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3.25.2015

Weight, Coaching And Management

Mike Gittleson was the Director of Strength & Conditioning at the University of Michigan for 30 years and was a part of 15 Football Championships in that time. He explains, how it is important to make conscious decisions about every aspect of the athletes training down to the minute detail.  

Managing body weight is fundamental in athletics, I always believed it was a reflection of your mindset. Any athlete I coached heard me say, “Your weight is your attitude.” When I weighed athletes in as a team it was a big deal.  Each player that stepped on the scale, the pounds that they weighed, represented his commitment to winning and if collectively the results were favorable there was a good chance we would be a pretty good football team.

With today’s technology there are many types of scales to choose from, electronic scales that can measure body composition, digital scales with memories, scales that hook up to your computer and more. When I went about selecting my measuring instrument I wasn’t interested in modern high tech machinery, my concernment was the message. I wanted a big scale that was tall with a huge dial and went up to 500 pounds or more that both the athlete, myself and others could gather around and look at together. The scale would be the first thing you saw when you entered the weight room. It didn’t matter if you were weighing in or not, you would walk by this huge hefty object that would eventually tell a lot about you and how you have been approaching the game.

Scale

When an athlete sits down to eat and overeats, he may have tried as hard as possible in workouts, but he quit trying and has lousy effort while sitting at the table. If he skip meals it certainly doesn’t help growth and hurts his and the teams progress. The term ‘training table’ by definition is “a mess hall, providing planned meals for athlete in training.”  When you sit down to eat you are continuing your training at the table.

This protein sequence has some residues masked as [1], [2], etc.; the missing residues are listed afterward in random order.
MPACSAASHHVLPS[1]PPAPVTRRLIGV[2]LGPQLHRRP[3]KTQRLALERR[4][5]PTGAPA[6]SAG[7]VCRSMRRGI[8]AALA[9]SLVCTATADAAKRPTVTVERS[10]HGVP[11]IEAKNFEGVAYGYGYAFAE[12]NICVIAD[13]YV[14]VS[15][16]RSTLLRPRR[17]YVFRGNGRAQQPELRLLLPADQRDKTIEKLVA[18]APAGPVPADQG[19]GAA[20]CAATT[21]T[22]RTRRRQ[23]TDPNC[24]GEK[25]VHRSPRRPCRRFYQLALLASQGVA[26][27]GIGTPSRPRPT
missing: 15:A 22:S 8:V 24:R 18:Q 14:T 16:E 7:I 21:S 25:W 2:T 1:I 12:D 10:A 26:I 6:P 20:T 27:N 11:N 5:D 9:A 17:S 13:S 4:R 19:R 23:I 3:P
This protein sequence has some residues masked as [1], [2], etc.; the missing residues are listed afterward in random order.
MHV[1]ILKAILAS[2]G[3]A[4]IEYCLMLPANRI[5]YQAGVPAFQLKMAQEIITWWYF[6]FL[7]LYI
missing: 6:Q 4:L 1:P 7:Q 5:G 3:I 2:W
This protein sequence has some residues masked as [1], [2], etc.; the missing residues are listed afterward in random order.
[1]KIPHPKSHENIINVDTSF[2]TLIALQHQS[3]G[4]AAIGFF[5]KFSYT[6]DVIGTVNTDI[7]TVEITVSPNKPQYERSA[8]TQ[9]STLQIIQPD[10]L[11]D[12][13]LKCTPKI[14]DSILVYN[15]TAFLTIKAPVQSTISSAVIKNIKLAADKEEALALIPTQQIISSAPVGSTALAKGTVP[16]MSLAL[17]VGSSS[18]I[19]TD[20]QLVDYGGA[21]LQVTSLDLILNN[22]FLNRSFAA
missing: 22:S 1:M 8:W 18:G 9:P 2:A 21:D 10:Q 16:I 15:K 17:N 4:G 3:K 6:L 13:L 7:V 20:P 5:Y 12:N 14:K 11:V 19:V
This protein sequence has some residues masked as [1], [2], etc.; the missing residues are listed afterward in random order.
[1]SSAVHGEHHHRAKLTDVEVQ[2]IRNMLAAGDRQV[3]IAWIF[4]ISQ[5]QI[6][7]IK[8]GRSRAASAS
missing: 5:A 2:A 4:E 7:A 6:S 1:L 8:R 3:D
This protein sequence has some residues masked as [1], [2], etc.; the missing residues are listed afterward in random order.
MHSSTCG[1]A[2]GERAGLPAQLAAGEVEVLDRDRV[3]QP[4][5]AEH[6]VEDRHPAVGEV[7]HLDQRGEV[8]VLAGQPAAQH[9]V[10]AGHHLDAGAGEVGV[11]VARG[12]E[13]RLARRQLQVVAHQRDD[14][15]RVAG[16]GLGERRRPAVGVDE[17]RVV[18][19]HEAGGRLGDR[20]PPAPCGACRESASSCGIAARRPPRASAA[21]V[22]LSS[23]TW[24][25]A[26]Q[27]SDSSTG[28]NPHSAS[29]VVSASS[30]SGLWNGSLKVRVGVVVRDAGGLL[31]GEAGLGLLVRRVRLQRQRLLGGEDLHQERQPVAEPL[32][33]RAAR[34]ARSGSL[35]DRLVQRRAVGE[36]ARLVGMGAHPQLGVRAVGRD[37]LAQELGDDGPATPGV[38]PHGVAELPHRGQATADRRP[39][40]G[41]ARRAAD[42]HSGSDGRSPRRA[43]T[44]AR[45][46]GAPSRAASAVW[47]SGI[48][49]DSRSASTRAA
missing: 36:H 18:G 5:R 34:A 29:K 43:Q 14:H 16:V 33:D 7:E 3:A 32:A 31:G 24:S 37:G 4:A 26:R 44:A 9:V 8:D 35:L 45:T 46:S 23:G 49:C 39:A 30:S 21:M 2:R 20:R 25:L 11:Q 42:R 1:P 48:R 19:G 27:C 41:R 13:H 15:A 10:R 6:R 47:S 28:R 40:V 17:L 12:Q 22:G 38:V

I wrote on the scale the ‘the minimum’ weight managementWhen an athlete is given time off from exercise as part of their preparation and asked to relax, hang out, stay off their feet, they still have the responsibility to do ‘the minimum’, that is weight management. Eating behavior is then everything because caloric expenditure has suddenly changed dramatically.

Weight Management

I called a friend in my scale quest who we appropiately called “Gary the Scale Guy”, who’s job was to fix and calibrate scales and told him what type of weighing instrument I was looking for. Gary searched around old factories in Detroit and found a rusty antique Toledo scale that needed refurbishing. When done the item was perfect. Not only was the scale large and heavy, it also went up to my requested 500 pounds, which was how much the scale itself weighed. The hulking measuring instrument seemed to shout out how important your weight was and accomplishing my goal of others being able to see what you weighed on the oversize dial.

If you are a coach the message is this – it’s about coaching and management. We communicate with our athletes in many unspoken ways, we hang motivational signs, dress in specific colors, have logos, we display pictures of our past, exhibit trophies of successes, post record boards, have specific rituals players must adhere to and on and on. These are all conduit in shaping our constitution.  All the things you do with the athlete are important and require forethought as they deliver a message. I am not recommending you do anything I did in regards to weighing athletes, I am only recommending you make conscious decisions about every aspect of their training down to the minute detail – if it is a measuring tool that you purchase ask yourself where will I place it, how will I use it and why? 

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